Campaigners call for council to declare climate emergency

Campaigners are calling on Northumberland County Council to follow the lead of the new North of Tyne Mayor and declare a climate emergency in the area.

By Ben O'Connell
Wednesday, 29th May 2019, 1:02 pm
New North of Tyne Mayor Jamie Driscoll declared a climate emergency in the area on his first day in office.
New North of Tyne Mayor Jamie Driscoll declared a climate emergency in the area on his first day in office.

There’s no single definition for what a climate emergency is, but dozens of councils and other local areas around the UK have declared one, with common targets including being carbon-neutral by 2030.

Environmentalism was a key plank of the campaign of Labour’s Jamie Driscoll, as he successfully bid to become the first North of Tyne Mayor earlier this month and, as promised, he declared a climate-change emergency on his first day in office.

He explained the reasons behind it as ‘setting down a benchmark so people realise it’s not a nice-to-have, it’s an essential, because that’s going to involve a lot of work from everyone – constituent authorities, the public sector, businesses, civil society’.

Sign up to our daily newsletter

He added: “Unless we recognise that this has to change, that we have to cut our emissions, then we will be facing more and more extreme weather events, rising sea levels and degradation of farmland.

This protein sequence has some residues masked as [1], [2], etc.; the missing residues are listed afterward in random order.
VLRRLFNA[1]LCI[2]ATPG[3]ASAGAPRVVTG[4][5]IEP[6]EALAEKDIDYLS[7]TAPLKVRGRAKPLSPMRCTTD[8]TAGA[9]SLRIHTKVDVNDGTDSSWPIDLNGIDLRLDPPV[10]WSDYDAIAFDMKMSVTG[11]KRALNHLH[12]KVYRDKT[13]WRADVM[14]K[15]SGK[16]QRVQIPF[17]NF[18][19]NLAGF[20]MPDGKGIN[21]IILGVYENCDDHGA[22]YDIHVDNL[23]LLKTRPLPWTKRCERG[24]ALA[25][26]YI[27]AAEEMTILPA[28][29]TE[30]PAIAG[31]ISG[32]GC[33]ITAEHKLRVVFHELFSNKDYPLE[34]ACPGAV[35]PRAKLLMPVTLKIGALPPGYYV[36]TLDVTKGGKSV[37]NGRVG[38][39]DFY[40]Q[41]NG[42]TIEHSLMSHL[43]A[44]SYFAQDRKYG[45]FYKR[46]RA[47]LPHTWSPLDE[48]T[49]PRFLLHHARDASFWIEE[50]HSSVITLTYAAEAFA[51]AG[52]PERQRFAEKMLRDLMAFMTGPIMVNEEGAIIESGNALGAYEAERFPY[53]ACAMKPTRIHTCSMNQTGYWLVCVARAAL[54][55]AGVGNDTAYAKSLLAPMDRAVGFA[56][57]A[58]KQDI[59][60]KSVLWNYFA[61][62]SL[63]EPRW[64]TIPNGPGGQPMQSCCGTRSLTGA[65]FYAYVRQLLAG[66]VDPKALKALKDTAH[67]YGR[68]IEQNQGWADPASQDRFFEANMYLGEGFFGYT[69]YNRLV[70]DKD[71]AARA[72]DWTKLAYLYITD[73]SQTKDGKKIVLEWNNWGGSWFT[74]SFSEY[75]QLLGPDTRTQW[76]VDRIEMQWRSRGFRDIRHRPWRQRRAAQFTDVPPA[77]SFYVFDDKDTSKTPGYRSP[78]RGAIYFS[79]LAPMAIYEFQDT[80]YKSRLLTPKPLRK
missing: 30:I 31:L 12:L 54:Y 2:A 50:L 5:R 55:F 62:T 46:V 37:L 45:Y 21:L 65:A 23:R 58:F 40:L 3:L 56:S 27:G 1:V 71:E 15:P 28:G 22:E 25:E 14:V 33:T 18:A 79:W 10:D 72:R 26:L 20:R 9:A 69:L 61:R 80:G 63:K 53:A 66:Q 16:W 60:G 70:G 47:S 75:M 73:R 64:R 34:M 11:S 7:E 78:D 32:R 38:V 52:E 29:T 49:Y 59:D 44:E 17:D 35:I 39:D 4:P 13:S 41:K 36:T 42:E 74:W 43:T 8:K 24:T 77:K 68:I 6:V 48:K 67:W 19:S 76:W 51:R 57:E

“That’s something that nobody wants, but unless you get on and do it, it won’t happen. What we will be doing as the North of Tyne authority is convening them and acting as the support structure to get that plan in place.”

Now, local activist group Climate Action Northumberland (CAN) is calling on Northumberland County Council to do its part and declare a climate emergency.

The group has also launched a petition, which has so far been signed by more than 370 people, and it is urging residents to add their names –

Sarah Smith, from CAN, said: “This is the biggest threat humans have ever faced and catastrophic climate breakdown is predicted to occur within the lifetimes of people alive today if action isn’t taken.

“There is still time to act, but this needs to be recognised as the emergency that it is as only urgent action will be good enough. What we do in the next decade will decide the future of life on earth for thousands of years to come.”

Alongside the declaration, the council must also take concrete action to confront the crisis, the campaigners say, and they have therefore proposed five action points for the authority:

A pledge to make Northumberland County Council carbon neutral by 2030, taking into account both production and consumption emissions;

Call on Westminster to provide the powers and resources to make this 2030 target possible;

Continue to work with partners across the county and region to deliver this new goal through all relevant strategies;

To report to council within six months with an action plan identifying what steps the council will take to address this emergency;

To establish a committee of people representing local groups to oversee the action plan.

A Northumberland County Council spokeswoman said: “The council takes its climate and environmental responsibilities very seriously across all areas of its business.

“A report for the council’s cabinet summarising the good work that’s going on in these areas is in the final stages of preparation.

“The petition itself will be fully considered by the council in due course.”

Ben O'Connell, Local Democracy Reporting Service